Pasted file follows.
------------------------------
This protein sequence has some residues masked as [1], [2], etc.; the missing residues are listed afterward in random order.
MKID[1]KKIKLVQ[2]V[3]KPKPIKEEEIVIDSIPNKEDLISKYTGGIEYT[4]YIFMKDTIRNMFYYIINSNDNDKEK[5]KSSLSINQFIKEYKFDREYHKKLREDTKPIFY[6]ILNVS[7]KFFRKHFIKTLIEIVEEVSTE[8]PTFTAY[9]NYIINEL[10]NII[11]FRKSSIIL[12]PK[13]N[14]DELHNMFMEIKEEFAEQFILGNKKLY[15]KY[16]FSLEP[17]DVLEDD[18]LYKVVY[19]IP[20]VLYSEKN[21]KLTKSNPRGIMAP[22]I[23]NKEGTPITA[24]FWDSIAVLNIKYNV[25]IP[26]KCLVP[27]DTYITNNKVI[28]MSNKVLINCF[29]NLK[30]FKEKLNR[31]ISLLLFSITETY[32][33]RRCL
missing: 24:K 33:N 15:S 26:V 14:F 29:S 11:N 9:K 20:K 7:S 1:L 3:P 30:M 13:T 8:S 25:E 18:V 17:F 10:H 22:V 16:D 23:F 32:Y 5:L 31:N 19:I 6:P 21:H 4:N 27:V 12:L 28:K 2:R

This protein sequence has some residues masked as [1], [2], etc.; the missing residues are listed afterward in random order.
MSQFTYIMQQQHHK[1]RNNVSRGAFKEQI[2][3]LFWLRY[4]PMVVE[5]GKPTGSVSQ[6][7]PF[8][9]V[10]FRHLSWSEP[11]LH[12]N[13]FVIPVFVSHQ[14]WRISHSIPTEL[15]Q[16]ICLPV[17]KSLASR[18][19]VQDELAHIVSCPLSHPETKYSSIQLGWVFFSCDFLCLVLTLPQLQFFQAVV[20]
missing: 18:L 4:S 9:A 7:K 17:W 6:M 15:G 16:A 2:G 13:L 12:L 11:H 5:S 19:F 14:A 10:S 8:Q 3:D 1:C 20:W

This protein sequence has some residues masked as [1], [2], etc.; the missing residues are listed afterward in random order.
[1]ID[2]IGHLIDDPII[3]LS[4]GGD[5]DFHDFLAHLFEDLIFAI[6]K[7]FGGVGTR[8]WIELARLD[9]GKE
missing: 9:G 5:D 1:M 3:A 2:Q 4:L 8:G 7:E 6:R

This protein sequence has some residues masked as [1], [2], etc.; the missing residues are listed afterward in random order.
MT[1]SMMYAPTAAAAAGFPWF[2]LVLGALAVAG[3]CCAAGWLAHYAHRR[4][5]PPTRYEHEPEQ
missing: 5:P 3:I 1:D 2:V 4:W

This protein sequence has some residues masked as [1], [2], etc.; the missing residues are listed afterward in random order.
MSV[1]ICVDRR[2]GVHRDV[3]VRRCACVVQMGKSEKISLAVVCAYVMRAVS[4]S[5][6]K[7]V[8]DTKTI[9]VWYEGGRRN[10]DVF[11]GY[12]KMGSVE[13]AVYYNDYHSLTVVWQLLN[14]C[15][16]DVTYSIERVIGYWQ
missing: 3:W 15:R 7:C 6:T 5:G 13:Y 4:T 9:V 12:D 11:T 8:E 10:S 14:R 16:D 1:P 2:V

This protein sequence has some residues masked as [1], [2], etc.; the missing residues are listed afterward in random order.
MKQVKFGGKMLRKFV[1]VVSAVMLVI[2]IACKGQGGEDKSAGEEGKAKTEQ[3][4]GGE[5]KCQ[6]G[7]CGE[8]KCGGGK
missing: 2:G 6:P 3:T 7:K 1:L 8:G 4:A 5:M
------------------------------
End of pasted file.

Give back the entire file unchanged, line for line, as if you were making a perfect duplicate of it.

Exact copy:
This protein sequence has some residues masked as [1], [2], etc.; the missing residues are listed afterward in random order.
MKID[1]KKIKLVQ[2]V[3]KPKPIKEEEIVIDSIPNKEDLISKYTGGIEYT[4]YIFMKDTIRNMFYYIINSNDNDKEK[5]KSSLSINQFIKEYKFDREYHKKLREDTKPIFY[6]ILNVS[7]KFFRKHFIKTLIEIVEEVSTE[8]PTFTAY[9]NYIINEL[10]NII[11]FRKSSIIL[12]PK[13]N[14]DELHNMFMEIKEEFAEQFILGNKKLY[15]KY[16]FSLEP[17]DVLEDD[18]LYKVVY[19]IP[20]VLYSEKN[21]KLTKSNPRGIMAP[22]I[23]NKEGTPITA[24]FWDSIAVLNIKYNV[25]IP[26]KCLVP[27]DTYITNNKVI[28]MSNKVLINCF[29]NLK[30]FKEKLNR[31]ISLLLFSITETY[32][33]RRCL
missing: 24:K 33:N 15:S 26:V 14:F 29:S 11:N 9:K 20:K 7:S 1:L 3:P 30:M 13:T 8:S 25:E 18:V 17:F 10:H 22:V 16:D 23:F 32:Y 5:L 31:N 19:I 6:P 21:H 4:N 27:V 12:L 28:K 2:R

This protein sequence has some residues masked as [1], [2], etc.; the missing residues are listed afterward in random order.
MSQFTYIMQQQHHK[1]RNNVSRGAFKEQI[2][3]LFWLRY[4]PMVVE[5]GKPTGSVSQ[6][7]PF[8][9]V[10]FRHLSWSEP[11]LH[12]N[13]FVIPVFVSHQ[14]WRISHSIPTEL[15]Q[16]ICLPV[17]KSLASR[18][19]VQDELAHIVSCPLSHPETKYSSIQLGWVFFSCDFLCLVLTLPQLQFFQAVV[20]
missing: 18:L 4:S 9:A 7:K 17:W 6:M 15:G 16:A 2:G 13:L 12:L 11:H 5:S 19:F 14:A 10:S 8:Q 3:D 1:C 20:W

This protein sequence has some residues masked as [1], [2], etc.; the missing residues are listed afterward in random order.
[1]ID[2]IGHLIDDPII[3]LS[4]GGD[5]DFHDFLAHLFEDLIFAI[6]K[7]FGGVGTR[8]WIELARLD[9]GKE
missing: 9:G 5:D 1:M 3:A 2:Q 4:L 8:G 7:E 6:R

This protein sequence has some residues masked as [1], [2], etc.; the missing residues are listed afterward in random order.
MT[1]SMMYAPTAAAAAGFPWF[2]LVLGALAVAG[3]CCAAGWLAHYAHRR[4][5]PPTRYEHEPEQ
missing: 5:P 3:I 1:D 2:V 4:W

This protein sequence has some residues masked as [1], [2], etc.; the missing residues are listed afterward in random order.
MSV[1]ICVDRR[2]GVHRDV[3]VRRCACVVQMGKSEKISLAVVCAYVMRAVS[4]S[5][6]K[7]V[8]DTKTI[9]VWYEGGRRN[10]DVF[11]GY[12]KMGSVE[13]AVYYNDYHSLTVVWQLLN[14]C[15][16]DVTYSIERVIGYWQ
missing: 3:W 15:R 7:C 6:T 5:G 13:Y 4:T 9:V 12:D 11:T 8:E 10:S 14:R 16:D 1:P 2:V

This protein sequence has some residues masked as [1], [2], etc.; the missing residues are listed afterward in random order.
MKQVKFGGKMLRKFV[1]VVSAVMLVI[2]IACKGQGGEDKSAGEEGKAKTEQ[3][4]GGE[5]KCQ[6]G[7]CGE[8]KCGGGK
missing: 2:G 6:P 3:T 7:K 1:L 8:G 4:A 5:M